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Showing posts from May, 2023

Value Added Method of Measuring National Income

As the circular flow of income explains, there is continuous flow of income from the households to the firms and from the firms to the households.  The goods and services produced by firms lead to the generation of factor incomes which are distributed among households. This factor income gets translated into expenditures when households purchase the goods and services from firms.  The expenditure provides revenue to the firms, which is used to produce goods and services. This circular flow in the economy continues. Therefore, the  national income of a country can be looked upon by three ways: through the production of goods and services, through the generation of income and through expenditure on goods and services.  This gives us three different methods of estimation:  Finding the value added during the production of goods and services in the economy also known as the Product Method or Value Added Method Finding the total income generated in the economy also known as the Income Meth

National Income Aggregates: Gross vs Net, Domestic vs National, Market Price vs Factor Cost

The Income of a nation can be denoted by different terms like Gross Domestic Product, National Income, Net National Income, Net Domestic Product etc. These terms may be used interchangeably in day-to-day conversations. Yet, they are conceptually different. Therefore, it is important to know these important concepts: 1. Residents and Non-Residents The concept of resident is different from citizenship. Governments classify people as residents and non-residents A person becomes the resident of a country for that/one year if: The person is residing in that country for a period of 182 days in a given financial year or more. The person is known as ‘ordinarily residing’ in that nation. Such a person may or may not be the citizen of that country. The person’s economic interest lies in that country, which means that the person carries out his economic activities (like consumption, production, investment etc) in that nation. The knowledge of residents and non-residents is required beca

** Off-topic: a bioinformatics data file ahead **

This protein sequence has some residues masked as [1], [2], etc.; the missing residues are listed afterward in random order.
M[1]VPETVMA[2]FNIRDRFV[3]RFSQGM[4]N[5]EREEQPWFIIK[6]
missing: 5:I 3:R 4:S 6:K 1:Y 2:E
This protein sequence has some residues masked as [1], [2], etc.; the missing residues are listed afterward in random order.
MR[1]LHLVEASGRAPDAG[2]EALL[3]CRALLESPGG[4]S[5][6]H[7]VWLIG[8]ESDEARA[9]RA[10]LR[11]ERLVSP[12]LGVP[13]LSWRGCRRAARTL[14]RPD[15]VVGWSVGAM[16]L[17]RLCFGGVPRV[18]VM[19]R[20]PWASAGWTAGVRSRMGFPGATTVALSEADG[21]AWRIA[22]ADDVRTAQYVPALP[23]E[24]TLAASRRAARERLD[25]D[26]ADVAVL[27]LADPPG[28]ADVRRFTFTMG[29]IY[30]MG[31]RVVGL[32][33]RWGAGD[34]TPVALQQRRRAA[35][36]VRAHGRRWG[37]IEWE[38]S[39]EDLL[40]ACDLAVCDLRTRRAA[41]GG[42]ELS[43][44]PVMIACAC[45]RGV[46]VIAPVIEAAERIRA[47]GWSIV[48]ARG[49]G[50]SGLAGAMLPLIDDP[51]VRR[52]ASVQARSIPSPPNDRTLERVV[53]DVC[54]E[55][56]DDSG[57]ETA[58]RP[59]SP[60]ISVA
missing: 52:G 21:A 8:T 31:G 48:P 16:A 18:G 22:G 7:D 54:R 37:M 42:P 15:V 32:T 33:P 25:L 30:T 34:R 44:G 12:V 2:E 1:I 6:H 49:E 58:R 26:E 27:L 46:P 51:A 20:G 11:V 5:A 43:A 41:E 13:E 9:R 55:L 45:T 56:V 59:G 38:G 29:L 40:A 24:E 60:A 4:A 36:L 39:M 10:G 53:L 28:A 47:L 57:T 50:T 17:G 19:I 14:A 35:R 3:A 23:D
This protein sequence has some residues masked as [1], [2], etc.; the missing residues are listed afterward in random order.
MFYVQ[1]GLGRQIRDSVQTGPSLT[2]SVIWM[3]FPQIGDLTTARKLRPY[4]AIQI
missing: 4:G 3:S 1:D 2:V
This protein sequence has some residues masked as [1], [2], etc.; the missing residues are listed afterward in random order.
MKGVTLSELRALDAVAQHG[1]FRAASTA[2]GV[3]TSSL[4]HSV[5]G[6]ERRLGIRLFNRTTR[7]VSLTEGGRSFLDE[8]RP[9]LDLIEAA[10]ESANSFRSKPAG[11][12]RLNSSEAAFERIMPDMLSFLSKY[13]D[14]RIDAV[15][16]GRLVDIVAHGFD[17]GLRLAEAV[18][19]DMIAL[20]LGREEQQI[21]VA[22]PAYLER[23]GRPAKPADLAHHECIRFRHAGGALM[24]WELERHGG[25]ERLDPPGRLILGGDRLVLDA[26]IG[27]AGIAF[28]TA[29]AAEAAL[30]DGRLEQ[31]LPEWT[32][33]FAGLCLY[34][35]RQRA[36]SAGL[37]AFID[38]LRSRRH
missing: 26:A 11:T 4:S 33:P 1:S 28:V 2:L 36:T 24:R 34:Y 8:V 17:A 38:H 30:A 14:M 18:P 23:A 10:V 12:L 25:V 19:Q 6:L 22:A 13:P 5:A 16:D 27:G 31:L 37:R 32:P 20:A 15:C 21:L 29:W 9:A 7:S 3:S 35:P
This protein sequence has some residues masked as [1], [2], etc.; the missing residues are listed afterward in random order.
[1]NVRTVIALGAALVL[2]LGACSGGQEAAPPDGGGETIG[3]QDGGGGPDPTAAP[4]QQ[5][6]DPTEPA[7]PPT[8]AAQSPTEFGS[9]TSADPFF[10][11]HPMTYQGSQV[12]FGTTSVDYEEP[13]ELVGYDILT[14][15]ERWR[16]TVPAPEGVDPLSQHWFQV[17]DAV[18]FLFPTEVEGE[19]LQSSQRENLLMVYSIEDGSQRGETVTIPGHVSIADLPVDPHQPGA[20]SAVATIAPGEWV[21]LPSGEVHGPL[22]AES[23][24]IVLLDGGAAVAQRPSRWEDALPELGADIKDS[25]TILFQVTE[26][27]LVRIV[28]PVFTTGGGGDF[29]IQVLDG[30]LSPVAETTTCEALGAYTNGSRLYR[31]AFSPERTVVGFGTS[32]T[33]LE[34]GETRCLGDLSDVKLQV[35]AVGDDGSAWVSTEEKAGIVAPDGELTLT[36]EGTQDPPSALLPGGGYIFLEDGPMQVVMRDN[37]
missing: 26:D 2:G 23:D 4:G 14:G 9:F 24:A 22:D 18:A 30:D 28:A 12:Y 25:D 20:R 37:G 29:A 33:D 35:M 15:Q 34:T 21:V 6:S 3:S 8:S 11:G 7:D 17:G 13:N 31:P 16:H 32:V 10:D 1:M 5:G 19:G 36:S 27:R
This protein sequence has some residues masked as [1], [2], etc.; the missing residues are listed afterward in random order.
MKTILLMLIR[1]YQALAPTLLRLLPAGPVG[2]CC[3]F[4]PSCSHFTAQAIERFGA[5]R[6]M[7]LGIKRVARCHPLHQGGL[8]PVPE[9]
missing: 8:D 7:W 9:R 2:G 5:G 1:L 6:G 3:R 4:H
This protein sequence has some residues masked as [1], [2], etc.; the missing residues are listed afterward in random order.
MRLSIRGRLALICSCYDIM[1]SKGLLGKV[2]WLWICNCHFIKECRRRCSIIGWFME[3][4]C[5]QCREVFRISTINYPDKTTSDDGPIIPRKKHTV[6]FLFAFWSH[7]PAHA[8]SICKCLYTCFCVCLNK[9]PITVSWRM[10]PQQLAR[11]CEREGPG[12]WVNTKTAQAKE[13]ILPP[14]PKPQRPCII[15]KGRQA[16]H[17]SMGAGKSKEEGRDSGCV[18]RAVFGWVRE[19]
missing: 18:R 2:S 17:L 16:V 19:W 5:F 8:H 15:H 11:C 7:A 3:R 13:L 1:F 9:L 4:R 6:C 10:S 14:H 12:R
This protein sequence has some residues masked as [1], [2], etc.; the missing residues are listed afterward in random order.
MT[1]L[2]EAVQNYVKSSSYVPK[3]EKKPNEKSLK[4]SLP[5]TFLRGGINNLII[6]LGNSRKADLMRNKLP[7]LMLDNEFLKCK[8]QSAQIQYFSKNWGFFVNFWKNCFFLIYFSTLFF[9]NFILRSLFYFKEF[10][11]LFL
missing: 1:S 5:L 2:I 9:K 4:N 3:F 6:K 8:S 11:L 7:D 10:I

Movement and Shift in Demand Curve

The Demand curve doesn’t always remain in the same position. It may change when there is a change in any of its underlying determinants or factors. The determinants of Demand are: -- 1.  Price of own Good (Px) 2.  Income of the Consumer (Y) 3.  Price of the Related Good (Substitute or Complementary)(Pr) 4. Tastes and Preferences of the Consumer (T) 5. Future expectations about the price of the good.(E) When any of its factors undergoes a change, the demand changes and so does the demand curve.   Movement in the Demand Curve A demand curve shows the quantity bought at different level of prices, where quantity is shown on the X-axis and price on the Y-axis, and other factors are assumed to be fixed.  So, when there is a fall in own price of the good, the quantity demanded increases. This is shown by a movement from a point A to point B on the demand curve. The movement from a point A to B in case of fall in own price is also known as extension in demand.  Similarly, when the price rises,